The math person myth

I have been tutoring my sister about basic math for TPA exam. The story goes all the same, most of the time she struggle with math to the point where I feel that how can one not know such basic things? It’s either she forgot the concept behind it or she’s not careful enough. Turns out my sister is not alone.

There is common stereotype among men and women that women generally are bad at basic math. And what I mean with basic math are those skills of algebra, trigonometry, logical deduction, or maybe a bit of calculus. That might be the reason why less and less women pursue education and career in math or STEM field. I was curious to see why and when it all started? If women were not born with math inability (of course they are not), when did they see themselves failing? In fact, as far as I can remember back in primary school it was quite the opposite, of all friends who were good at math were girls -and they are excel at other subjects too. According to one article in Psychology Today, things get flipped around during adolescences time.

Most of us, especially in adolescence, want very much to be romantically desirable. Girls in particular are socialized to see this as an important goal, and both sexes attempt to achieve the goal by conforming to cultural norms of what women and men are “supposed” to be like. Women are expected to be communal and nurturing, and to pursue careers that allow them to express those qualities – like teaching, counseling, and of course, nursing. Men, on the other hand, are supposed to be dominant, independent, and analytical – qualities well-suited to business, finance, and science.

That was not surprising especially in this hyper-connected time where girls turned being adult faster than ever -thanks to the romantic movies and social media hype. My preposition if the above hypothesis holds true is the earlier girls enter their adolescence, the earlier they believe that math is just not for them. While it’s true that women are wired to be wanted and desired, what is not true is the assumption of qualities behind of being wanted. That being math and science nerd is mutually exclusive with other womanly type. I tell you, they are not. Two years ago, when I pictured my ideal type of women, she would be an intelligent, polymathic book-lover, cultured and with PhD in math or science, and funny. Well today I realize my fiancee is having lesser qualities than those. But she’s great!

Now can the situation change? Of course. Carol Dweck, in her book Growth Mindset, presented two alternatives belief about one’s ability and intelligence.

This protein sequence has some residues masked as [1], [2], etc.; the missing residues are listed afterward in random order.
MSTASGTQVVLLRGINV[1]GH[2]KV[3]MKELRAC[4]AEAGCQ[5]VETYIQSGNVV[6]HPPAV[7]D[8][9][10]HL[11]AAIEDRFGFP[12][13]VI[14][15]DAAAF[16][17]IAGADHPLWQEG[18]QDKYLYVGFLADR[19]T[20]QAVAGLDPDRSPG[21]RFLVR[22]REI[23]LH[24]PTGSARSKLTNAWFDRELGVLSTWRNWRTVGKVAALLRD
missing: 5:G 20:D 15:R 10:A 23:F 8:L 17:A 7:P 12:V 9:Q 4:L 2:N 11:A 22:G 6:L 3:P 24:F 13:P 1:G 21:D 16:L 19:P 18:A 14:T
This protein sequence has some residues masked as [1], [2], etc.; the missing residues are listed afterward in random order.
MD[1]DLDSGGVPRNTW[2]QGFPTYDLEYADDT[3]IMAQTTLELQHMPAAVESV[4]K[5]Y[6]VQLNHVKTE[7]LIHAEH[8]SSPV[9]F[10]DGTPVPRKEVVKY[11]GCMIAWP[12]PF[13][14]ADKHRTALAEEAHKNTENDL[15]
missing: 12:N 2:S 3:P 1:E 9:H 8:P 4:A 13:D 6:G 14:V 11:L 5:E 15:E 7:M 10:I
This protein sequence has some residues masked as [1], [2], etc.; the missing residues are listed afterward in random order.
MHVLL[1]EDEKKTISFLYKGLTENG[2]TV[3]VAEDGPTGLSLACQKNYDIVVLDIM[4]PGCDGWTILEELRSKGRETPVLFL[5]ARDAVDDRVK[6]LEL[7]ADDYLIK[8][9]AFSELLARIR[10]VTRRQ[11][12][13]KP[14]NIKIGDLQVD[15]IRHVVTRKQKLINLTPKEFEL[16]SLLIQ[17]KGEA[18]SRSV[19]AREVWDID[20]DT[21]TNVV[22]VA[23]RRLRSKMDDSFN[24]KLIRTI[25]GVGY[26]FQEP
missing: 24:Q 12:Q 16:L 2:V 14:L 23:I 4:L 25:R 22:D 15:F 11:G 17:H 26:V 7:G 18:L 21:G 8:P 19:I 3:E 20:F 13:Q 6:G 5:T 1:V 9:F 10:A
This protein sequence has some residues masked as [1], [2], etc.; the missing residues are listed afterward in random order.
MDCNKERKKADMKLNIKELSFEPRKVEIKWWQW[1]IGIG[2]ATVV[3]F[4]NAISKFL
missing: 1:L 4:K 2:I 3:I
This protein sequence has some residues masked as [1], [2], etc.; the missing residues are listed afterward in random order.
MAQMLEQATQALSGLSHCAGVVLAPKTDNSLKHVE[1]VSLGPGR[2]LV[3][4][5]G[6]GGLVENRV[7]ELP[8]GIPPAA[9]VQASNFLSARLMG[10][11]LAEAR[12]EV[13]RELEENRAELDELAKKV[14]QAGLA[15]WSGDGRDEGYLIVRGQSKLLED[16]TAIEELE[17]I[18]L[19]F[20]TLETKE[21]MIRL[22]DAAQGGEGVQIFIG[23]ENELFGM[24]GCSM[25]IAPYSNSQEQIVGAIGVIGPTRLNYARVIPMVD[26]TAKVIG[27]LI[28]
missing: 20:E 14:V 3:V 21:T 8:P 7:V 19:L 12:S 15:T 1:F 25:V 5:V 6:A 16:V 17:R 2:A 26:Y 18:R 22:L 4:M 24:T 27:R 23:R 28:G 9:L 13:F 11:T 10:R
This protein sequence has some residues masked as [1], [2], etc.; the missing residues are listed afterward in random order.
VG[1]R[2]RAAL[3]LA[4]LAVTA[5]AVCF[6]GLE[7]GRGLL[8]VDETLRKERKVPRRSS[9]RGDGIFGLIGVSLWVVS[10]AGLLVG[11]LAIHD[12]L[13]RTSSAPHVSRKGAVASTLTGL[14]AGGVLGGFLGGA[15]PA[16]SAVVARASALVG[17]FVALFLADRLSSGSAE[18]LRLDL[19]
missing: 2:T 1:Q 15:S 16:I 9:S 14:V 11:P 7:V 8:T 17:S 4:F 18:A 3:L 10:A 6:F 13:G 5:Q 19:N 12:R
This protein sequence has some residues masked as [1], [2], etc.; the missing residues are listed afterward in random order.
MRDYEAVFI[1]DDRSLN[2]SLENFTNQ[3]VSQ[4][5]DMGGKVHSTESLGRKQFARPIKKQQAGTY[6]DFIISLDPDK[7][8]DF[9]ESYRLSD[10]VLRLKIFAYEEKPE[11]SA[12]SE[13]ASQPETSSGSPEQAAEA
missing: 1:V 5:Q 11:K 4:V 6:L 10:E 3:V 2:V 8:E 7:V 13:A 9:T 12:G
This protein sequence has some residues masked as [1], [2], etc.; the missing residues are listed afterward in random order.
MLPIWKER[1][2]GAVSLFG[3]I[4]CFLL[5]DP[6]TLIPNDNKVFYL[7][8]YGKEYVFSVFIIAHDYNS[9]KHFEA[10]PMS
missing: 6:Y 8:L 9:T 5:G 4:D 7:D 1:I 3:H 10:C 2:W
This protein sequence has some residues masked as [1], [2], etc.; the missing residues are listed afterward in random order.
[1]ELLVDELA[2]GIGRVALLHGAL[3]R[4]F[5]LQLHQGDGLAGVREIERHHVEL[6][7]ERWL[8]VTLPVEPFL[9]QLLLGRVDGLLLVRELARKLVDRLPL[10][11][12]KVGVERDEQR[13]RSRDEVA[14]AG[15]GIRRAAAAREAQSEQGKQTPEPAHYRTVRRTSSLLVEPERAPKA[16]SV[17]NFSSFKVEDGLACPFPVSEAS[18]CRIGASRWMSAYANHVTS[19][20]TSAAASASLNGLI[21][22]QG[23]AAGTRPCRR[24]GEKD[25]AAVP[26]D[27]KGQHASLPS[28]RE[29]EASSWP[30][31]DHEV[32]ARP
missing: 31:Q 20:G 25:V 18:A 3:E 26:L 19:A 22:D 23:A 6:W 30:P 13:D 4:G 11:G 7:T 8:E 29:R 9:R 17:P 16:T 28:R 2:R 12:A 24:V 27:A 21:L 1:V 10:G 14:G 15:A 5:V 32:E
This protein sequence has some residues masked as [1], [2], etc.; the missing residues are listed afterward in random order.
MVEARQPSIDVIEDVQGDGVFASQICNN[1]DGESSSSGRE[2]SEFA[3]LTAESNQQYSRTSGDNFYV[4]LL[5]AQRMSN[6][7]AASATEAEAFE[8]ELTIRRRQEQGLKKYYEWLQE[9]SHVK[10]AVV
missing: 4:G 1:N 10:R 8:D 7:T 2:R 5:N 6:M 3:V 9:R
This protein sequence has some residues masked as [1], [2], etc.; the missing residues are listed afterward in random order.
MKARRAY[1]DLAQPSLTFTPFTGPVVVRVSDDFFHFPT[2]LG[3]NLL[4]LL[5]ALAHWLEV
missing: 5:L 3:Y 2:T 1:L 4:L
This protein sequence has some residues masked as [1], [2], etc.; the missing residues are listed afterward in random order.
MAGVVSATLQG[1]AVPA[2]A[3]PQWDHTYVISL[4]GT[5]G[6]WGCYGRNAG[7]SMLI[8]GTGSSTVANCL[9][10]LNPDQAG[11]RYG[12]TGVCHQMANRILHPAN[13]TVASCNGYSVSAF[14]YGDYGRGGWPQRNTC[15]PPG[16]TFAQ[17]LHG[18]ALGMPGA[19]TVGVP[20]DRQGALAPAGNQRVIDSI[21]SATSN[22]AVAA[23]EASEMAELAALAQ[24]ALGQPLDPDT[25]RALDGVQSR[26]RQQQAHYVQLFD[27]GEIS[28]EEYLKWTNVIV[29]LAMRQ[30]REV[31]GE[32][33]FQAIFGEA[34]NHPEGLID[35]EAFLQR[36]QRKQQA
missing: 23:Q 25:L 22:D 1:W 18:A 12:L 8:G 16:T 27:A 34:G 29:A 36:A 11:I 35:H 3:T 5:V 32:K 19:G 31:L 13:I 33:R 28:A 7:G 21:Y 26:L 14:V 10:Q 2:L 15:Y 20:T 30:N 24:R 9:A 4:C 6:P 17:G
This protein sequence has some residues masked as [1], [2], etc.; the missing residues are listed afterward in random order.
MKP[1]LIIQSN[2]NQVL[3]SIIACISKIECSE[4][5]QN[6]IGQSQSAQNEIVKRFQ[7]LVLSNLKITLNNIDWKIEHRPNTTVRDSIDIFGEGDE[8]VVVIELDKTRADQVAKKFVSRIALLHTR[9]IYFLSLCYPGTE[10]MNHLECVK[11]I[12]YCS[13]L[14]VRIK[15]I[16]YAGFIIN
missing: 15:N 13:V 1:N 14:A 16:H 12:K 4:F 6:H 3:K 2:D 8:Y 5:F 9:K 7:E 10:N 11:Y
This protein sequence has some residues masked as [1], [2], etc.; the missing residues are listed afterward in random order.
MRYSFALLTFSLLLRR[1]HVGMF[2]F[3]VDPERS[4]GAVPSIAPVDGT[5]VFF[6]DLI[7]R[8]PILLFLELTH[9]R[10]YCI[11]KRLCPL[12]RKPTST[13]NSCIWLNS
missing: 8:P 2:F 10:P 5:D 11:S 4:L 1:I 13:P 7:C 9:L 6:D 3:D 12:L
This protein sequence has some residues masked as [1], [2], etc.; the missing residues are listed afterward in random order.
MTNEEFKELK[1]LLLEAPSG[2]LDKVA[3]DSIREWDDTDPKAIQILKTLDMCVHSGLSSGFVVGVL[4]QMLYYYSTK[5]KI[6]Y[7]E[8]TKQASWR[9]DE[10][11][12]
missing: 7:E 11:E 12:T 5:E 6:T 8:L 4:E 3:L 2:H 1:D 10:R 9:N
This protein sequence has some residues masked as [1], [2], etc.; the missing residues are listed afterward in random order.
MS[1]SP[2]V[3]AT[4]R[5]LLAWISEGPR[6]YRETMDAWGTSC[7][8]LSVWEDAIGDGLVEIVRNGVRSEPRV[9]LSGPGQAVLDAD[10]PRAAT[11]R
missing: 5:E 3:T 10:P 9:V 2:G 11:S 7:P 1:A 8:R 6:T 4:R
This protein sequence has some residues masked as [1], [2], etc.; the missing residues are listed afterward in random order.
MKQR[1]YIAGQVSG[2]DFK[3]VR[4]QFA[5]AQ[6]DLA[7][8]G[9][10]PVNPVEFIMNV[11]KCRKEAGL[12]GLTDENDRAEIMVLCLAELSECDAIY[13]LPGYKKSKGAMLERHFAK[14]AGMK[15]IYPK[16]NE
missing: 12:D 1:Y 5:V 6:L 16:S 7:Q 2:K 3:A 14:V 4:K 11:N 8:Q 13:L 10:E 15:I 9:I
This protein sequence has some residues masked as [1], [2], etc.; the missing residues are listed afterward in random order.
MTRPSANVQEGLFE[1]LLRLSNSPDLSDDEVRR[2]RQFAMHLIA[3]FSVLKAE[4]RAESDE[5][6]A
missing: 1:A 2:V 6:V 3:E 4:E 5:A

1. You have certain amount of intelligence, and you really can’t do much to change it.
  2. You can always greatly change how intelligent you are.

While I belief that there are few prodigy kids in math or other fields who were fortunate to start doing what they are doing since very early, and there is no way I can be smarter than Terence Tao for instance. But Dwecks idea is not about who is better than who. It’s about answering this question “how can I become an inch better in this skill today than yesterday?”. I care about this issue because I belief that math is very important skill as much as reading and writing for children regardless of their career they later pursue. A good foundation in math would make any future intellectual pursuits easier. And to women of today who think math is not for them, think about what would you pass down your children to believe about this very important skill, let alone to teach them.

I want to close this with the story of my early childhood who got introduced into math education -thanks to my mom and my dad too. One of the heartbreaking story I was told was, my mom knew she wanted to study math education in IKIP Surabaya (or UNESA as of today). She wanted to become high school math teacher. But she should face a high wall from her conservative parents, thought that college degree is expensive, long, and useless as for at the end she would end up being a housewife anyway. So she went to diploma, a much shorter degree, to become primary school teacher instead. Life was not always easy for her but the spirit to provide good education remain still. She purchased me lot of books. She was my first math teacher. And more importantly she introduced me that math is not that difficult.

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